Taylor finished act one of this show with his iconic cover of Carole King's "You've Got A Friend." I think I may have been one of the few people in this audience that actually preferred King's version, but hearing Taylor perform it live changed my mind. She may have written the song, but it will be his forever. There were a few bluesy touches added to this classic and it sounded like he dropped a few "y'alls" in the lyrics for Texan posterity.
After a 20-minute intermission, Taylor eased into the second act with "Stretch of the Highway," one of his more rebellious tracks as evidenced by the tasteful inclusion of the word "poontang." As people filed into their seats, Taylor jammed with his band for a moment, then put the guitar down for "You And I Again," a tentatively named track from his new album that is still in the works. If this song was written recently, it's difficult to differentiate it from his hits from the '70s.
The energy began to pick up in act two with "Hour Til' Morning Comes," a 1981 song from Dad Loves His Work. "Steamroller Blues," a questionable parody of blues music was performed as a joke, complete with ugly blues-singing faces and a few seconds of ridiculous scat-singing. Taylor's attempt at dueling guitars at the end of this performative joke with legendary guitarist Mike Landau was indulgent and probably a minute too long, but entertaining nonetheless.
To be honest, the sheer number of love songs in Taylor's catalog had me expecting that this show was going to be a little heavy-handed with the sentimentality. But it is only in "You Are My Only One" that the cheese factor is uncomfortably high, which probably has something to do with the heartwarming images of happy couples, parents and babies and dog owners projected on the screens. It was also at this point that I first smelled weed being smoked, so props to whoever got their dad the hook-up on a bag for the show.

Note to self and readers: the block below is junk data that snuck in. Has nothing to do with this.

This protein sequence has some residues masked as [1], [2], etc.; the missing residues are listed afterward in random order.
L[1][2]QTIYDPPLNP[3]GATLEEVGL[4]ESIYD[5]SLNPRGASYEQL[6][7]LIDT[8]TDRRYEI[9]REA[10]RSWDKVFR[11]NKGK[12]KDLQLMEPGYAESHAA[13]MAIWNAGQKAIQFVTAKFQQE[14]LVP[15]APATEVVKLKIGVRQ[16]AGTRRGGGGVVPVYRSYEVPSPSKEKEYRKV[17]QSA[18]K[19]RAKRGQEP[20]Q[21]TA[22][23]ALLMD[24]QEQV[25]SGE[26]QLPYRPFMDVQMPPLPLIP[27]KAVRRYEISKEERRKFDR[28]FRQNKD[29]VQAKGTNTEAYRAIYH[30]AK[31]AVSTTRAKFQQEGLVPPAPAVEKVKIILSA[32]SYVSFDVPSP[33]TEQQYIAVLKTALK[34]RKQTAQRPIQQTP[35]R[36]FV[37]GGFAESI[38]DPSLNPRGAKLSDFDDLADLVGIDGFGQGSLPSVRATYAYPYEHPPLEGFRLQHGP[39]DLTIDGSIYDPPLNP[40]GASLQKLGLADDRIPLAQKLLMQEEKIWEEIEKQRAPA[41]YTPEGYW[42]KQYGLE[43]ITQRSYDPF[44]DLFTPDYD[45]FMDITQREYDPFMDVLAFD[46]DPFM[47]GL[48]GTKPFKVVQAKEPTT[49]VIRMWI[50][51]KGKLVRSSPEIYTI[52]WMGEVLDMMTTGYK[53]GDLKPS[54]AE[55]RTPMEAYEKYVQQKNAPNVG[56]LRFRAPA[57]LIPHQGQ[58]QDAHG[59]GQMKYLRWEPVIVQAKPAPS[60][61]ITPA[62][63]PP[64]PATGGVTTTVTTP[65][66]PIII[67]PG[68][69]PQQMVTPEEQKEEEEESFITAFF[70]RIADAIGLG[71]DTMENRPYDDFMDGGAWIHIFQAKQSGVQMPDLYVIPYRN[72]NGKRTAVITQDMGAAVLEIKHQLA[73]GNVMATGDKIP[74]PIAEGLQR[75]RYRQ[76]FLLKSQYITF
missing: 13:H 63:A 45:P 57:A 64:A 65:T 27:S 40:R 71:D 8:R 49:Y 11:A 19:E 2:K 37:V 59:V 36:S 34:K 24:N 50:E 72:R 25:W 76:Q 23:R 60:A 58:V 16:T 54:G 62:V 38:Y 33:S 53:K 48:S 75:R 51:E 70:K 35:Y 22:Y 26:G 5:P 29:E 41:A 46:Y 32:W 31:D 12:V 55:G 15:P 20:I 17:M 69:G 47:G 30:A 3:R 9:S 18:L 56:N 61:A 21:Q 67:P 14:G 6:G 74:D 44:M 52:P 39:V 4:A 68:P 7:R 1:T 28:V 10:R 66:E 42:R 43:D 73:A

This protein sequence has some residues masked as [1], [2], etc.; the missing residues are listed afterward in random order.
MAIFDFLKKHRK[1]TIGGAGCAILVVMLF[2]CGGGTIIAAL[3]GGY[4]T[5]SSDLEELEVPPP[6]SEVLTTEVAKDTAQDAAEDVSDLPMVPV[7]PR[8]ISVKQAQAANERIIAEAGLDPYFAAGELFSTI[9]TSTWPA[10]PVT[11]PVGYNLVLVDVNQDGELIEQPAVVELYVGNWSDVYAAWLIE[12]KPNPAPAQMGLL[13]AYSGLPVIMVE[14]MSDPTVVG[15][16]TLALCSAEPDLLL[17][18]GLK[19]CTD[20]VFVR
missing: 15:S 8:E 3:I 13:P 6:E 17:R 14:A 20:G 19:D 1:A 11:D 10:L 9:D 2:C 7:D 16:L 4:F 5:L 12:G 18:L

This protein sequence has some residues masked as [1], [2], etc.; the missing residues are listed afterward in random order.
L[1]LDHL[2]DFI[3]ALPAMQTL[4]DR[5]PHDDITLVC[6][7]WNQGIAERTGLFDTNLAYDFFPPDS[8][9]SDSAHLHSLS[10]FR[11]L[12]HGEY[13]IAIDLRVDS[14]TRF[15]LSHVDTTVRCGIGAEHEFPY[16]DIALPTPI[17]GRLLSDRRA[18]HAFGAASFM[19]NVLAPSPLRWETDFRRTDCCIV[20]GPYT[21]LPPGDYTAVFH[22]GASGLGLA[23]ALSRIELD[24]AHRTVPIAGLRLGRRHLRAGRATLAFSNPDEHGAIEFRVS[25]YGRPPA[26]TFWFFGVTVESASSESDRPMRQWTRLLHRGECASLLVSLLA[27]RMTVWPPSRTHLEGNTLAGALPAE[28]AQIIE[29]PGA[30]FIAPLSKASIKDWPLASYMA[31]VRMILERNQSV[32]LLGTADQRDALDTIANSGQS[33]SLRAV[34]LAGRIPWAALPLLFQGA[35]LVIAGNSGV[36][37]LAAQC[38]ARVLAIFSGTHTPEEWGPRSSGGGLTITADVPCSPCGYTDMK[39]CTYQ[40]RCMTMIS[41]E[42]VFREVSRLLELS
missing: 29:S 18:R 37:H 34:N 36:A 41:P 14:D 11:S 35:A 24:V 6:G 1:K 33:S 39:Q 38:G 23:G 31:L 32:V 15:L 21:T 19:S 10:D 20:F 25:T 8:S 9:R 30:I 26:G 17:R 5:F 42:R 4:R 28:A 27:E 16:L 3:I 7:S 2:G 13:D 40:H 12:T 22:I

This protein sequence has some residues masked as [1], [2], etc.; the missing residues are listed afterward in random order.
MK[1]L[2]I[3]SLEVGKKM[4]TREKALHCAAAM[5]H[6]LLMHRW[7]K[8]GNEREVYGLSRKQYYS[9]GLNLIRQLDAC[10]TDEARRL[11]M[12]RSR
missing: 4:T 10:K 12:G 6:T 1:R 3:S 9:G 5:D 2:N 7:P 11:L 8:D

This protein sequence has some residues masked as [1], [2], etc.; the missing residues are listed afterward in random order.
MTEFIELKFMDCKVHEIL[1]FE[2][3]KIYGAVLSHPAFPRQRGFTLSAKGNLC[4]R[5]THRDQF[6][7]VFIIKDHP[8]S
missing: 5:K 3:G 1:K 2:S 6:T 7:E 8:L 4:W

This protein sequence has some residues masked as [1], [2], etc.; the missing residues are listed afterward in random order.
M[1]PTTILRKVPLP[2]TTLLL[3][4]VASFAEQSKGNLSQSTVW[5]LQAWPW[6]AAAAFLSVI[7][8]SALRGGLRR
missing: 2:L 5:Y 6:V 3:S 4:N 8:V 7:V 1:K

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Between most of the tracks, Taylor likes to talk back to the fans that shout out requests and compliments. He sheepishly turned down a few marriage proposals, and ignored requests from fans to improvise versions of "Desperado" and "Freebird." But once Taylor began "Fire and Rain," the audience fell quiet.
"Mexico" is another crowd favorite. By this point in the show, fans fueled by $16 Tuaca-topped margaritas and tall boys of Bud Light were dancing in the aisles. I also overheard a couple of 21-year old SMU bros, the self-professed "youngest people at this thing," telling a group of wine-drunk middle-aged women that they'd come just to see that one song, and that they'd be leaving to study for a test as soon as it was over. Unfortunately for them and the people sitting nearby, Taylor played Mexico next-to-last.
For the encore, Taylor brought out his tweenaged son Henry for an excellent rendition of "How Sweet It Is" with the entire band and his talented group of backup singers. Unfortunately, the younger Taylor didn't do any solos, so it's impossible to tell if he's inherited his father's honey-coated vocal chords. The elder Taylor let the audience talk him into playing one more song, the aptly chosen "Shower the People."
By the end of the evening, Taylor had assembled a performance that exemplified just how at-home he is on the stage, while showcasing his remarkable skill as a musician and vocalist. While many of the most important musicians of his era have succumbed to flattened vocal ranges or arthritis, it's possible that James Taylor has only gotten better throughout the years.